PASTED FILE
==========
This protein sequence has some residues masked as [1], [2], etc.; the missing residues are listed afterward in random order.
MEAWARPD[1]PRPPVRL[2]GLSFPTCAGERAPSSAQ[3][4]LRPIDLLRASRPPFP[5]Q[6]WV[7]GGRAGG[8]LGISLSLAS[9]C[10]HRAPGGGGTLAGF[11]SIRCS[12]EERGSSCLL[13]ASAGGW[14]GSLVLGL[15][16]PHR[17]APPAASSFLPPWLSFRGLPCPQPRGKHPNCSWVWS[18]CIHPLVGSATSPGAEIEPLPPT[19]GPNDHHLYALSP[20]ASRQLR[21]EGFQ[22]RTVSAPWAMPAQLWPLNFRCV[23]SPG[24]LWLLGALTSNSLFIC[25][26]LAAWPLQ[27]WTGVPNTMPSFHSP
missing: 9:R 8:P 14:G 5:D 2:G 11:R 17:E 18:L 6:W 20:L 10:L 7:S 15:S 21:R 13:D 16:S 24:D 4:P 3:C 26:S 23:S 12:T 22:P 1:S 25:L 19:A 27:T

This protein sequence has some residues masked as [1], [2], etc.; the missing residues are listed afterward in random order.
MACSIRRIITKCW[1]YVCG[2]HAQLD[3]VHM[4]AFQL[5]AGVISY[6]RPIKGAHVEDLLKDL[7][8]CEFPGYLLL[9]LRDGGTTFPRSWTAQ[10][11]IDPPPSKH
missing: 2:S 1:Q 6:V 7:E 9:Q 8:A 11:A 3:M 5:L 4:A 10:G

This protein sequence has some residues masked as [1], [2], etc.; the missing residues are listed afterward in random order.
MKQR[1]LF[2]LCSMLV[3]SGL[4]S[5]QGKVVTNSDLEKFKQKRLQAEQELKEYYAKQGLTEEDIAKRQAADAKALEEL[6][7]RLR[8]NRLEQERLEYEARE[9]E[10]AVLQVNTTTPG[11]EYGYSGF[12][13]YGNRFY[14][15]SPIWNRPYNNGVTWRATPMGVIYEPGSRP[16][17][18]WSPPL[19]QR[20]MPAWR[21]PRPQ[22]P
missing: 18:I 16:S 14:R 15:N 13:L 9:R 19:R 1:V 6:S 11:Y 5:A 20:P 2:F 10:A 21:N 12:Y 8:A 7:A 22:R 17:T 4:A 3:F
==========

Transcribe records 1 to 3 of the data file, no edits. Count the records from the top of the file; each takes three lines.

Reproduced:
This protein sequence has some residues masked as [1], [2], etc.; the missing residues are listed afterward in random order.
MEAWARPD[1]PRPPVRL[2]GLSFPTCAGERAPSSAQ[3][4]LRPIDLLRASRPPFP[5]Q[6]WV[7]GGRAGG[8]LGISLSLAS[9]C[10]HRAPGGGGTLAGF[11]SIRCS[12]EERGSSCLL[13]ASAGGW[14]GSLVLGL[15][16]PHR[17]APPAASSFLPPWLSFRGLPCPQPRGKHPNCSWVWS[18]CIHPLVGSATSPGAEIEPLPPT[19]GPNDHHLYALSP[20]ASRQLR[21]EGFQ[22]RTVSAPWAMPAQLWPLNFRCV[23]SPG[24]LWLLGALTSNSLFIC[25][26]LAAWPLQ[27]WTGVPNTMPSFHSP
missing: 9:R 8:P 14:G 5:D 2:G 11:R 17:E 18:L 6:W 20:L 10:L 7:S 15:S 21:R 13:D 16:S 24:D 4:P 3:C 26:S 23:S 12:T 22:P 1:S 25:L 19:A 27:T

This protein sequence has some residues masked as [1], [2], etc.; the missing residues are listed afterward in random order.
MACSIRRIITKCW[1]YVCG[2]HAQLD[3]VHM[4]AFQL[5]AGVISY[6]RPIKGAHVEDLLKDL[7][8]CEFPGYLLL[9]LRDGGTTFPRSWTAQ[10][11]IDPPPSKH
missing: 2:S 1:Q 6:V 7:E 9:Q 8:A 11:A 3:M 5:L 4:A 10:G

This protein sequence has some residues masked as [1], [2], etc.; the missing residues are listed afterward in random order.
MKQR[1]LF[2]LCSMLV[3]SGL[4]S[5]QGKVVTNSDLEKFKQKRLQAEQELKEYYAKQGLTEEDIAKRQAADAKALEEL[6][7]RLR[8]NRLEQERLEYEARE[9]E[10]AVLQVNTTTPG[11]EYGYSGF[12][13]YGNRFY[14][15]SPIWNRPYNNGVTWRATPMGVIYEPGSRP[16][17][18]WSPPL[19]QR[20]MPAWR[21]PRPQ[22]P
missing: 18:I 16:S 14:R 15:N 13:L 9:R 19:R 1:V 6:S 11:Y 5:A 20:P 2:F 10:A 21:N 12:Y 8:A 7:A 22:R 17:T 4:A 3:F